Restless legs syndrome may be divided in to two broad categories:-

  • Idiopathic (or primary) restless legs syndrome
  • Secondary restless legs syndrome

In the idiopathic group (which represents the largest of the two categories) there is no apparent underlying cause. Genetics plays a large part with a family history present in over 50% of people. The pathophysiology of the condition has not yet been fully established, however dysfunction of the dopaminergic system and problems with iron metabolism are thought to be implicated. Iron plays a crucial role in the metabolism of dopamine in the brain. The theory being that insufficient iron in the brain reduces dopamine function leading to restless legs. This insufficient level of iron in the brain can be present in people with normal peripheral blood levels of iron.

Secondary causes and associations are listed below:-

Pregnancy – especially third trimester
  • Usually resolves shortly after delivery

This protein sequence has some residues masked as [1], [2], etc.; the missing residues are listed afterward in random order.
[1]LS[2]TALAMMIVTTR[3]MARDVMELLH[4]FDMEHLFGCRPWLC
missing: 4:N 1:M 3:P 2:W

Approximate 20% incidence. Those affected in pregnancy have a fourfold incidence of developing it later in life
Iron deficiency
  • Present in up to ¼ of people with restless legs
Iron deficiency may precipitate or exacerbate symptoms
CKD
  • End stage
1/5 of people with end stage renal failure will experience restless legs
Drugs
  • Metoclopramide and prochlorperazine (dopamine receptor blockers)
  • Tricyclic antidepressants
  • Selective serotonin re-uptake inhibitors
  • Serotonin noradrenaline re-uptake inhibitors
  • Antipsychotics
  • Lithium
  • Antihistamines
  • Some antiepileptic drugs
  • Beta-blockers
Where appropriate and safe these drugs should be withdrawn. Symptoms should then be monitored to ascertain cause and effect
Some neurological conditions
  • Parkinson’s disease
  • MS
  • Peripheral neuropathy
  • Sciatica
May be associated
Dietary
  • Specifically excess of alcohol, caffeine and chocolate
Association unclear
Other
  • Rheumatoid Arthritis
  • Diabetes
  • Obesity
  • Fibromyalgia
Higher prevalence in these groups